For the visualisation of Traction‑X, a demonstrator was developed in a bachelor thesis.
This was manufactured with the help of additive manufacturing. To make the visualisation even more realistic, the demonstrator was driven by a DC-motor and a stepper-motor.
Many people are familiar with the statement: You can print anything! Theoretically, this is true, but it is not practical and does not make sense. It is also important to combine the many different processes.
Standard aluminium profiles for the frame and plastic parts from three printing processes were chosen as components.
Besides the FLM (Fused Layer Modelling) process, the SLS (selective laser sintering) and LS (laser sintering) processes were also used. When it comes to materials, it is also important to see which material makes the most sense. Components with a simple shape and low demands on strength and accuracy were printed from PETG (Polyethylene terephthalate glycol) filament using the FLM process. These are the black components on the demonstrator.
The rim parts were produced from PA 12 (polyamide 12) by laser sintering, then painted in silver.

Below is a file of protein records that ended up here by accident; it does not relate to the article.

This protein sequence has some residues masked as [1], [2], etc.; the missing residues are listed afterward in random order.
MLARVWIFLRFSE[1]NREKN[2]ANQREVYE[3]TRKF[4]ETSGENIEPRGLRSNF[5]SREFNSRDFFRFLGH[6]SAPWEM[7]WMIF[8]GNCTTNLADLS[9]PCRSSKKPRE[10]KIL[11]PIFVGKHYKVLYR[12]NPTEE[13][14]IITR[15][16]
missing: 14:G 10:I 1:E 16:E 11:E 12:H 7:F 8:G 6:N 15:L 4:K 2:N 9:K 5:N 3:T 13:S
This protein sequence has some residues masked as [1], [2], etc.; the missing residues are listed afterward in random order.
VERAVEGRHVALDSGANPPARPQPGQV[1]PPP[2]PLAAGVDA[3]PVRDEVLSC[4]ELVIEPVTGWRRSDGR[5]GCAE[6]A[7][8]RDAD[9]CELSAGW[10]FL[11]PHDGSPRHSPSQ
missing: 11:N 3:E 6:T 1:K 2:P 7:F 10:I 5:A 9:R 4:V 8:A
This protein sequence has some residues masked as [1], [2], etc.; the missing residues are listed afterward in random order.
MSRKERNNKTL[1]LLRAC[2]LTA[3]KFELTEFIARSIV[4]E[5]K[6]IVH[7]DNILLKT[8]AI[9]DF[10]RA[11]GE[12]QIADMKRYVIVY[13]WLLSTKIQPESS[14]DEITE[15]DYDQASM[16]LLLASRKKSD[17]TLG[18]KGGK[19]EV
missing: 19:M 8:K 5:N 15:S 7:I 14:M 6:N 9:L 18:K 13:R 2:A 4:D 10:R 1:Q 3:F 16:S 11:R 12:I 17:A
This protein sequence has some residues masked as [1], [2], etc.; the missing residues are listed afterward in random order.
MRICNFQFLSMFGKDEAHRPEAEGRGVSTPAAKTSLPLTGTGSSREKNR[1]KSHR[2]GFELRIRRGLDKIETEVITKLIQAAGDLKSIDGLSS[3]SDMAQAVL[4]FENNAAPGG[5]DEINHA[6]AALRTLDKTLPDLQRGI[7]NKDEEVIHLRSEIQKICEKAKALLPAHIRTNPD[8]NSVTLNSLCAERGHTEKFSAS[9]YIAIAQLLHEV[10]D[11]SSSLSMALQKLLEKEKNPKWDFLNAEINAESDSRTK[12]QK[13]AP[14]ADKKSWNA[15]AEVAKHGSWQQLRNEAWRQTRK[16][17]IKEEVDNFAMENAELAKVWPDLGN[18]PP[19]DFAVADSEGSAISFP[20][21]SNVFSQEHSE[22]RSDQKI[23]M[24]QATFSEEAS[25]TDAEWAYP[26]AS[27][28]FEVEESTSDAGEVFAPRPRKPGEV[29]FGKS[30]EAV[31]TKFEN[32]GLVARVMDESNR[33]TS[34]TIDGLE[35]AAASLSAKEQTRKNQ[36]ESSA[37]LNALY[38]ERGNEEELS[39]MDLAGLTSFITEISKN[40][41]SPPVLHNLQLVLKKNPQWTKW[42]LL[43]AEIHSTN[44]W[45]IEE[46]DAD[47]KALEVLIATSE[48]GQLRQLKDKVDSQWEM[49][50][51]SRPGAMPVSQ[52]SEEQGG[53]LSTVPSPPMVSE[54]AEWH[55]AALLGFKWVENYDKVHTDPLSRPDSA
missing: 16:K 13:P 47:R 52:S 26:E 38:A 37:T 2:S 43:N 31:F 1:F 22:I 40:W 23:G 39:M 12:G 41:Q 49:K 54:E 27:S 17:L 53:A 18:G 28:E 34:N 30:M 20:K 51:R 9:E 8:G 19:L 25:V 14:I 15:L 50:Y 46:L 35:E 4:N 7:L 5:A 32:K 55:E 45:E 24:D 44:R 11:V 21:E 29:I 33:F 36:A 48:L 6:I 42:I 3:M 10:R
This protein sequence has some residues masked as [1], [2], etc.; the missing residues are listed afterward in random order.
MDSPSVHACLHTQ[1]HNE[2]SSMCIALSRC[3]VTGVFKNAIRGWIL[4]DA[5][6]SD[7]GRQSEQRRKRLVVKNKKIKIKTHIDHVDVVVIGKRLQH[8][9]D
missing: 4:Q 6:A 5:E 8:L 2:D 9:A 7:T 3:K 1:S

The plain bearing, the ring gear and the motor pinion were also produced by laser sintering. As high wear resistance and good sliding behaviour are required, the material Iglidur I3 from the company Igus (https://www.igus.de/product/719?artNr=I3-PL-10000) was used here.
The drive shaft is the supporting part of the demonstrator. It connects the wheel to the frame. In order to avoid damage due to unexpected stresses caused by transport or improper contact with the demonstrator, for example, this was made of AlSi10Mg.
A Raspberry Pi is used to control the two motors.
The DC motor drives the outer rim, i.e. the tyre, via two gear stages.
The special feature here is that the gear stage located in the rim has double helical gearing.
Why this choice?
A helical gear has a smoother running behaviour and less noise compared to a degree gear, but axial forces are generated.
Therefore, either a helical or axial ball bearing must be installed to counteract the axial forces or, alternatively, a double helical gearing can be used, which does not generate any axial forces.
A stepper motor was used to simulate compression and rebound.
The damper unit consists of two units.
The upper damper unit consists of the upper damper connection, the stepper motor and the trapezoidal spindle. The lower damper unit consists of the lower damper connection and the trapezoidal nut.
The trapezoidal spindle and the trapezoidal nut convert the rotational movement of the stepper motor into an axial movement.